Opponents seeking to overturn Washington's newly signed same-sex marriage legislation may not have the governor or the Legislature on their side, but they do have history.
It's a matter of record that voters always have rejected gay marriage whenever the issue has appeared on state ballots. Days after Gov. Chris Gregoire, a Democrat, signed a bill making Washington the seventh state to recognize same-sex marriage, opponents this week launched campaigns for two proposed ballot measures aimed at overturning the law.
The first measure is a referendum to repeal the gay-marriage law. The other is an initiative that defines marriage as between one man and one woman.
Joseph Backholm, executive director of Preserve Marriage Washington, which is sponsoring the repeal effort, said in an interview that he is optimistic about the measure's chances.
"I do think we'll ultimately prevail on this. In 31 states, the voters have decided on this, and the voters always decide marriage is between one man and one woman," said Mr. Backholm, "even in relatively liberal states like California and Maine."
Thirty-one states have passed voter referendums that define marriage as involving one man and one woman. California and Maine have overturned same-sex marriage laws through ballot measures.
Meanwhile, on Thursday, lawmakers in New Jersey's Assembly passed a gay-marriage bill on a 42-33 vote, following approval Monday by the state Senate. The vote was largely symbolic however, as Gov. Chris Christie, a Republican, has promised to veto the bill, saying the state's voters should decide the issue.
Washington on Monday joined the ranks of states and the District of Columbia that have recognized same-sex marriage. In each of those states, gay marriage was made legal either by the legislature or the courts - not by popular vote.
Challengers must circulate petitions to qualify the issue for the ballot in Washington. The referendum needs 120,577 valid signatures by June 6 to secure a spot on the November ballot, while proponents of the initiative, named I-1192, must collect more than 240,000 signatures by July 6.
Supporters of same-sex marriage are girding for battle. "The national religious right is ready to stop marriage equality in WA," Washington United for Marriage said in an online fundraising plea. "Take a stand."
Despite the track record on the ballot for same-sex marriage, the Washington law has several factors in its favor. No state has ever run two proposals against gay marriage on the same ballot.
Analysts say the result is likely to be confusion because the referendum would be pushing for a "no" vote while the initiative would ask voters to say "yes."
The sponsor of I-1192, Protect Marriage Washington 2012, could not be reached for comment. Leading the campaign is Stephen Pidgeon, also a candidate for Washington attorney general.
"It could be a little confusing," said Mr. Backholm. "If the referendum failed and the initiative passed, what does the court do with that? It would be difficult to unwind."
Strategists from the campaigns are discussing how to proceed, he said, and they might get behind one measure instead of two. If that happens, the referendum is likely to emerge as the consensus pick, given that it needs about half as many valid signatures to qualify.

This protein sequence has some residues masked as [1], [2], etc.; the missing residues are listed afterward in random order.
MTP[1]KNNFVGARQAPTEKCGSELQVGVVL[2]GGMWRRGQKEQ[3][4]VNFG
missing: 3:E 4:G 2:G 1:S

"The threshold for the initiative to get on the ballot is much higher - it needs 8 percent of the vote from the last governor's election," said Paul Guppy, vice president for research at the Washington Policy Center, a Seattle-based free-market think tank. "The referendum has a lower bar, so the people challenging the gay-marriage law will almost certainly qualify."
The referendum campaign would have to overcome the liberal leanings of Washington voters, who have elected a Democratic governor, Legislature and two U.S. senators. At the same time, voters have been known to display a conservative streak on issues such as gun control and taxes.
"Washington is deceptively not liberal in some areas," said Mr. Guppy. "Gun control has no traction here at all. Still, this is a pretty hot-button social issue, so it would be pretty hard to predict which way it would go."
What polling there is shows Washington voters are split. A survey taken Feb. 7-9 by Elway Research for Cedar Park Church found that 51 percent of voters agreed and 45 percent disagreed with the statement, "Should gay and lesbian couples have the same legal right to marry as straight couples?"
When told that the state passed an "everything-but-marriage" domestic-partners law in 2009, however, the number in favor of keeping marriage as between a man and a woman rose to 58 percent. Thirty-five percent continued to favor same-sex marriage.
The third question asked voters how they would feel about same-sex marriage if meant "teaching homosexuality to children" in schools. Sixty percent of those surveyed said they would oppose the law, while 30 percent said they would support it.
In an email explaining the poll findings, Cedar Park Church pastor Joseph B. Fuiten concluded that "[w]e need to make every effort to inform Washington voters of the actual state of equality."
"Then we need to ask them to think about the future," said Mr. Fuiten. "Once people know the facts and understand the consequences of gay marriage, it is easy to understand why there is opposition to redefining marriage."
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